Growing a Venus Fly Trap Of Your Own

Growing a Venus Fly Trap Of Your Own

Last Updated On: August 8, 2022

The most popular carnivorous plant, the Venus flytrap, is a true marvel to look at. While beautiful, that beauty hides a terrible secret, if you’re a bug that is. While sometimes labeled as difficult to grow, the Venus flytrap can be a breeze to grow with the proper knowledge. Today, we’ll look at all you to grow a Venus flytrap of your very own.

Venus Flytrap Overview

  • Grows only in the bogs of the Carolinas. Try to mimic this environment for best results.
  • Venus Flytraps grow best in poor, slightly acidic soil. Either make your own mix, or purchase a specific blend for carnivorous plants.
  • Like lots of bright lights but cooler temperatures. Above 90°F can be too warm and burn out the plant.
  • Keep the soil moist by watering frequently. Avoid using tap water due to mineral content.
  • Great plant for growing in terrarium or other enclosed, high-humidity space.

The Bogs Of Carolina

Before we begin, it’s important to keep in mind the natural environment of the Venus flytrap. The plant is only native to the coastal bogs of the Carolina’s here in the United States. This is important to know, and you’ll see below much of the care for the plant goes into replicating this environment. Keep this in mind when growing your plant, and look to provide an environment that mimics it as closely as possible.

This idea is not unique to the flytrap, and you’ll see this time and time again across a wide variety of plants. Trying to provide the same natural environment that these plants grow in is crucial to success, even more so for highly localized ones like the flytrap.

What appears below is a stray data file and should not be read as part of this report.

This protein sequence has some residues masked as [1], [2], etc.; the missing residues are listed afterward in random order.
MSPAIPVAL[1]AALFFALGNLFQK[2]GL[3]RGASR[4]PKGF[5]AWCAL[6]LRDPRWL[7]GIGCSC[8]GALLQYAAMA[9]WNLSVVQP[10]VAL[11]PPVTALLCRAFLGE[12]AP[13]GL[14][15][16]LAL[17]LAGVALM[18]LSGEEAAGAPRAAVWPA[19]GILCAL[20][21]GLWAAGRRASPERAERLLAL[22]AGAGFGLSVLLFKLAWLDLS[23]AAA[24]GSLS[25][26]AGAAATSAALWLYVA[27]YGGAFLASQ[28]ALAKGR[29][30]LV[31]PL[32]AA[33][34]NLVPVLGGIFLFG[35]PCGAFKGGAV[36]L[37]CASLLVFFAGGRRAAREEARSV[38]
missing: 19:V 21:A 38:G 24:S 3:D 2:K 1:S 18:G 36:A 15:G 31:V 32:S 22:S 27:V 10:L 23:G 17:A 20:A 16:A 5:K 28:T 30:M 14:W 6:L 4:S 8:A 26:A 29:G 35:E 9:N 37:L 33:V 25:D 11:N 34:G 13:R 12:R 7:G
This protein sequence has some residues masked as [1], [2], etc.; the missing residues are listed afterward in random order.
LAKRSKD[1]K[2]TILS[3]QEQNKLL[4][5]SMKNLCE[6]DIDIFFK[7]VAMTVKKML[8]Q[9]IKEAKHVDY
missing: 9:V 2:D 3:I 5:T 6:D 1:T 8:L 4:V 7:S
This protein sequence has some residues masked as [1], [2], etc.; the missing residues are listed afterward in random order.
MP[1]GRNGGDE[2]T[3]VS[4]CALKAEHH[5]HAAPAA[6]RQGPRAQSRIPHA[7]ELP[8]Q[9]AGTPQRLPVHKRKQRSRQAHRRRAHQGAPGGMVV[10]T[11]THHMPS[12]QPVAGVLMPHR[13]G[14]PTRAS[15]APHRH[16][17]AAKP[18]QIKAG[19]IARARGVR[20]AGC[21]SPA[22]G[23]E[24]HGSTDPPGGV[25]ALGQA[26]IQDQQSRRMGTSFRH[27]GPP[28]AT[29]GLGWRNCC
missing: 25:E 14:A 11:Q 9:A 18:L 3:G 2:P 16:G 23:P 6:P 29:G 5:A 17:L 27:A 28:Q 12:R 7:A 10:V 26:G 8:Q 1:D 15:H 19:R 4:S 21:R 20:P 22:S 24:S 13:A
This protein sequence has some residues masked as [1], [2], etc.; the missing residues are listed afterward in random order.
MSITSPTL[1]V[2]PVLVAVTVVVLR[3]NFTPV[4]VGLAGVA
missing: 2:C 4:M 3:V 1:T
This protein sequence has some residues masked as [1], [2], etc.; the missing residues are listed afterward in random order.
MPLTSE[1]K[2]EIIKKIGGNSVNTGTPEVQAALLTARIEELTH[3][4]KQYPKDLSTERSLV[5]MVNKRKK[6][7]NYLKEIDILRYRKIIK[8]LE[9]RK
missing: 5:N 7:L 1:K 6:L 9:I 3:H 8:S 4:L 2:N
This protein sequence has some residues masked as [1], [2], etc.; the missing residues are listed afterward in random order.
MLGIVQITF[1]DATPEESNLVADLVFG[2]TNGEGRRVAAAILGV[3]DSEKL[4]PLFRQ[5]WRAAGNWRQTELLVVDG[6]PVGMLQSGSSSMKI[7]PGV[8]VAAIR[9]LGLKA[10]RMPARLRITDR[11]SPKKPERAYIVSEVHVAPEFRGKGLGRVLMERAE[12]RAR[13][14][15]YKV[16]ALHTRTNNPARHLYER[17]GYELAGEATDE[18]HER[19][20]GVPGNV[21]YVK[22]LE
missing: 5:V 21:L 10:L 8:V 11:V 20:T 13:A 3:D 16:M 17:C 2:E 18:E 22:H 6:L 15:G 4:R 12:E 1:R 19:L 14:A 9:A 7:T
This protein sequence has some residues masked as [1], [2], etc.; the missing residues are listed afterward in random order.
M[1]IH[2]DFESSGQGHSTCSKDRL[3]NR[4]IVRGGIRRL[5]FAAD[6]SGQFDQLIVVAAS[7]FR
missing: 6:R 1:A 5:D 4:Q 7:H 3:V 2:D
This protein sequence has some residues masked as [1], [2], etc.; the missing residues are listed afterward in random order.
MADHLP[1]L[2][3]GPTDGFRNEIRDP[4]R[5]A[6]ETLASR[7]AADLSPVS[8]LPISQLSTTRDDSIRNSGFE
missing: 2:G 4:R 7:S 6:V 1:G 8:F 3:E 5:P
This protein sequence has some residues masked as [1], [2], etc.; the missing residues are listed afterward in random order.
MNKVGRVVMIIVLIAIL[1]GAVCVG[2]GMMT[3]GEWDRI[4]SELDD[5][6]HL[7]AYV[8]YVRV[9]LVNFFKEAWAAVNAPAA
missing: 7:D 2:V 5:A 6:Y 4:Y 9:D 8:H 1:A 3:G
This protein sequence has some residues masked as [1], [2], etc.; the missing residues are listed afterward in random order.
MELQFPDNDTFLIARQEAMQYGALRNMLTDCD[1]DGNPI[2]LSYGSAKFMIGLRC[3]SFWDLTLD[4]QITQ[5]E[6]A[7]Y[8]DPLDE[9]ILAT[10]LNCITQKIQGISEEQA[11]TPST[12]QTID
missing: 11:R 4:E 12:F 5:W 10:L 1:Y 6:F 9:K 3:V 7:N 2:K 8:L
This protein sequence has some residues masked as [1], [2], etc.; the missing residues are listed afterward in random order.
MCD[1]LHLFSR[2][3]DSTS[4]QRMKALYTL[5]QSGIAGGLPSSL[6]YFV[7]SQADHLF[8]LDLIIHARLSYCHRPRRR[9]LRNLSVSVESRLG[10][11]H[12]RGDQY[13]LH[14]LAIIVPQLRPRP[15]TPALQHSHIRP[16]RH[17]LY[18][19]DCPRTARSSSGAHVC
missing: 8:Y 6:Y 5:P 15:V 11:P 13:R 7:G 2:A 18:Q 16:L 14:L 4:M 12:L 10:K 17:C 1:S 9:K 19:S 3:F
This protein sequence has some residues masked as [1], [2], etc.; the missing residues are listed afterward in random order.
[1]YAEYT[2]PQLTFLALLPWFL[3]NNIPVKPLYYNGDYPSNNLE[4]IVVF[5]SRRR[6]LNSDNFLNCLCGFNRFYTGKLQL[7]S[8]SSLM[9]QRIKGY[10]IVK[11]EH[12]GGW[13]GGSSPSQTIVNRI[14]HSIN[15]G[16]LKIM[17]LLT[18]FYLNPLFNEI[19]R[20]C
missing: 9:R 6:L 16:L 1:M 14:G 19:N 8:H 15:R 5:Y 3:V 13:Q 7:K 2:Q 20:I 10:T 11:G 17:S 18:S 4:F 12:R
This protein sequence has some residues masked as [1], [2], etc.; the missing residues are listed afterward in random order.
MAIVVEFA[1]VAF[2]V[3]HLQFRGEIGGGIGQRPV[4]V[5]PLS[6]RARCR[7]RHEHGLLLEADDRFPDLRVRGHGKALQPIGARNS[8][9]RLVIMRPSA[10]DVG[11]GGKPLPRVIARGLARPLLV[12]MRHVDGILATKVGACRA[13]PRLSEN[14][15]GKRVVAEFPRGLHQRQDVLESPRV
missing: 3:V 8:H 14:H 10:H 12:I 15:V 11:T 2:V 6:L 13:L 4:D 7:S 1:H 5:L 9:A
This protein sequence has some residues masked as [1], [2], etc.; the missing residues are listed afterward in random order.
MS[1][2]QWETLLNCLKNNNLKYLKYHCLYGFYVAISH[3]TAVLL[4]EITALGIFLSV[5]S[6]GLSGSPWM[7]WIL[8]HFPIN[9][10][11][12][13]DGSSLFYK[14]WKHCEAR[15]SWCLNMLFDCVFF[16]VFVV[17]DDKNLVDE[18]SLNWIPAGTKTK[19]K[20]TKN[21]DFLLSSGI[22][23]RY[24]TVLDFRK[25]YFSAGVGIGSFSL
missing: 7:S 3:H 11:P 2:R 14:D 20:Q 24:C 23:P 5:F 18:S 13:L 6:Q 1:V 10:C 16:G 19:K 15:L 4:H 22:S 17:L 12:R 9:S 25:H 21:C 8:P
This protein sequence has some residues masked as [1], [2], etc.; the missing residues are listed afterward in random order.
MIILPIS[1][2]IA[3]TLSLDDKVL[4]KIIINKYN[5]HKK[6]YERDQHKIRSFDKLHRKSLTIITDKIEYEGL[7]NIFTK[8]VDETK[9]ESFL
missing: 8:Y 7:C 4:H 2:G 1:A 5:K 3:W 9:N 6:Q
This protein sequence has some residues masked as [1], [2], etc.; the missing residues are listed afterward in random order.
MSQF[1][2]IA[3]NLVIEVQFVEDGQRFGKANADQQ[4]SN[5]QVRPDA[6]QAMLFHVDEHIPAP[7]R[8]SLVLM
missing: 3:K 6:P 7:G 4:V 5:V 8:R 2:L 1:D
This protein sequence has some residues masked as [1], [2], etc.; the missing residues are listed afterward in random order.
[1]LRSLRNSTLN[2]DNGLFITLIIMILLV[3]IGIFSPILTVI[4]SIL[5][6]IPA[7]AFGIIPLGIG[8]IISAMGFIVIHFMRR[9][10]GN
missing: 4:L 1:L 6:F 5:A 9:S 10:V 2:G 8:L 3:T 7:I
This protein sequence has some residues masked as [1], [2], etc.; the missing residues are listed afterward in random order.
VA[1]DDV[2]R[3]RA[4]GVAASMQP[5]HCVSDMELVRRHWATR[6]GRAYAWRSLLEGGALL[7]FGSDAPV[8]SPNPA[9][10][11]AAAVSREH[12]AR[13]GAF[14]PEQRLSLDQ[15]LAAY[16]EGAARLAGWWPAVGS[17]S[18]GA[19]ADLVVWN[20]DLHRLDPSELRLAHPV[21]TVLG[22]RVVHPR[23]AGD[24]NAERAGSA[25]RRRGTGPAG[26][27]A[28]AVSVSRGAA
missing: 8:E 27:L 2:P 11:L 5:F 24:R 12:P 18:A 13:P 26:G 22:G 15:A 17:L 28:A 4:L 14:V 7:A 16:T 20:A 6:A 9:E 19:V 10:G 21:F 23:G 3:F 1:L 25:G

Preparing your Soil

The first thing to do is to prepare your soil. Venus fly traps are a bit odd in that they actually like poor, acidic soil. Generally, you want to avoid potting soil mixes sold at the store.

One option is to create your own growing medium that consists of sphagnum peat moss and perlite in a ratio of 2:1. It’s easiest just to buy suitable peat-based mixes as these will give you the correct ratio. There are also a number of peat-less mixtures available, and many gardeners are moving to this. This has less of an environmental impact so is good for those looking to reduce their footprint.

There are also pre-made soil mixes available perfect for Venus flytraps. The key is that a Venus flytrap’s soil needs is slightly different than most houseplants and you’ll need to plan accordingly.

Container Choice

In general, almost any type of container can be used to grow a Venus fly trap. The only thing to keep in mind is to make sure it has proper drainage holes, but this is the same for nearly every plant.

Our usually recommendation of using clay pots is still applicable here. They are cheap, readily available, and work great for flytraps. You can also use a wide variety of other containers assuming they meet the drainage requirement.

In terms of size, go with a container of about 6” in diameter. These plants don’t grow too large, and do perfectly well in smaller containers.

Venus Fly Trap Lighting

A Venus flytrap needs lots of bright sunlight for proper growth. This usually means giving them the sunniest window in your home or an equally bright spot outside. One word of caution, if temperatures are above 90°F outside the sunlight may be a bit too intense for the plant and potentially fry the leaves. In these high temperatures look to give the plant lots of indirect light.

The two major signs of too little light are droopy leaves and inside of the plant loosing its characteristic red color. If you notice these problems try giving your plant more light.

You can also take advantage of grow lights to supplement natural light. Place the plant about 8-10” away from your lights, and make sure they run for at least 8 hours a day.

Watering Your Venus Flytrap

Venus flytraps grow best in swampy areas, and therefore do enjoy damp soil. That’s not soaked, but the soil should always have a bit of moisture in it. Water every few days to keep the soil in this range.